Chief Sea Devil (CRAIGE ELS) - Doctor Who: Legend of the Sea Devils - Photo Credit: James Pardon/BBC Studios/BBC America

With little in the way of meaningful character work, the bulk of "Legend of the Sea Devils" is made up of technobabble exposition (get ready to reverse the polarities) and so-so swashbuckling sequences, enlivened only by the occasional cool visual idea (the TARDIS creating an oxygen bubble underwater) or goofy joke. ("No ship, Sherlock," the Doctor announces upon failing to find a shipwreck.)

Love is in the air — er, water

So what does work about "Legend of the Sea Devils"? Well, there’s some intriguing forward moment on the burgeoning love story between the Doctor and Yaz, the latter of whom only came to understand her own romantic feelings in the New Year’s Day special. It turns out the Doctor returns those feelings, at least to some extent. But as she tries to explain, you can’t exactly have a normal dating life when you’re an immortal alien (just ask her wife). 


Photo: BBC America

It’s a smartly observed bit of character building for this iteration of the Doctor, who has always blended childlike enthusiasm with empathetic humanity. Unlike the Tenth Doctor (David Tennant), who denied his feelings for Rose Tyler (Billie Piper), or the Eleventh Doctor (Matt Smith) who was thoroughly baffled by the advances of Amy Pond (Karen Gillan), the Thirteenth Doctor is refreshingly mature and straightforward when it comes to hashing things out with Yaz.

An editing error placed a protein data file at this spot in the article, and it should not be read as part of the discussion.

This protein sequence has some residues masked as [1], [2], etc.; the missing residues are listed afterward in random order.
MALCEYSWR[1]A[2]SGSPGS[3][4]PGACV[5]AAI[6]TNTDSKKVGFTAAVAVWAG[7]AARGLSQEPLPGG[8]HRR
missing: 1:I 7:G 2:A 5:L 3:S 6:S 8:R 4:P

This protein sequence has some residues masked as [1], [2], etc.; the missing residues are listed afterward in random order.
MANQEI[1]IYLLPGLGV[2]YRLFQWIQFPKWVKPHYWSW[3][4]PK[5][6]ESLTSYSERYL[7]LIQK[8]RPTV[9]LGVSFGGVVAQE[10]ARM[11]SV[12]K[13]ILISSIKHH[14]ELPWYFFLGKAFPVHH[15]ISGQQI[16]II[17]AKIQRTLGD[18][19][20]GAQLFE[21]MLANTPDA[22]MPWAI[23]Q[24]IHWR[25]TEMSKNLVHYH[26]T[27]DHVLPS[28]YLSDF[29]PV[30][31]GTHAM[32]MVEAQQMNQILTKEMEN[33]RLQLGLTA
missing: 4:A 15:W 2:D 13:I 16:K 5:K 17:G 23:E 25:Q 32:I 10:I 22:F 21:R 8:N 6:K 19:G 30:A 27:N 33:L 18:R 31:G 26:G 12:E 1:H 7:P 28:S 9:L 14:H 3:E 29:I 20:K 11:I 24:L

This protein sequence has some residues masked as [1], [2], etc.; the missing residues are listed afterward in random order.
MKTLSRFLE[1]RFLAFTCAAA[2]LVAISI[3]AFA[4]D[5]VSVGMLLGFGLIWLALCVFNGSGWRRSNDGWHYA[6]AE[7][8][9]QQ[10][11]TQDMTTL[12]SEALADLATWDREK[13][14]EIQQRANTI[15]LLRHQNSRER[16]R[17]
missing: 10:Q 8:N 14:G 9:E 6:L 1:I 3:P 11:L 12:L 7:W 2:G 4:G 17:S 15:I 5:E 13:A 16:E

"Can we just live in the present? With what we have, while we still have it?" the Doctor asks, which leaves the door open for "Doctor Who" to return to this throughline in Whittaker and Gill’s final adventure. 

Indeed, maybe the biggest problem with "Legend of the Sea Devils" isn’t anything it does but where it falls in the show’s line-up. Crammed into the middle of a season, it might have been a mildly entertaining, if underbaked episodic romp. As a lead-in to a regeneration special, however, it feels like more of a frustrating detour.

That’s probably why the most exciting thing about this episode (beyond Dan reconnecting with Diane and the Doctor shouting "Geronimo!) is the preview for that upcoming special: Daleks! Ashad the Lone Cyberman! Sacha Dhawan’s Master! Kate Stewart (Jemma Redgrave)! Vinder (Jacob Anderson)! Classic companions Tegan (Janet Fielding) and Ace (Sophie Aldred)! There’s all that and more to look forward to in an episode that will hopefully be a little more substantial than this one. 

Grade: B-

About the writer: Caroline Siede is a film and TV critic in Chicago, where the cold never bothers her anyway. A member of the Chicago Film Critics Association, she lovingly dissects the romantic comedy genre one film at a time in her ongoing column When Romance Met Comedy at The A.V. Club. She also co-hosts the movie podcast, Role Calling, and shares her pop culture opinions on Twitter (@carolinesiede).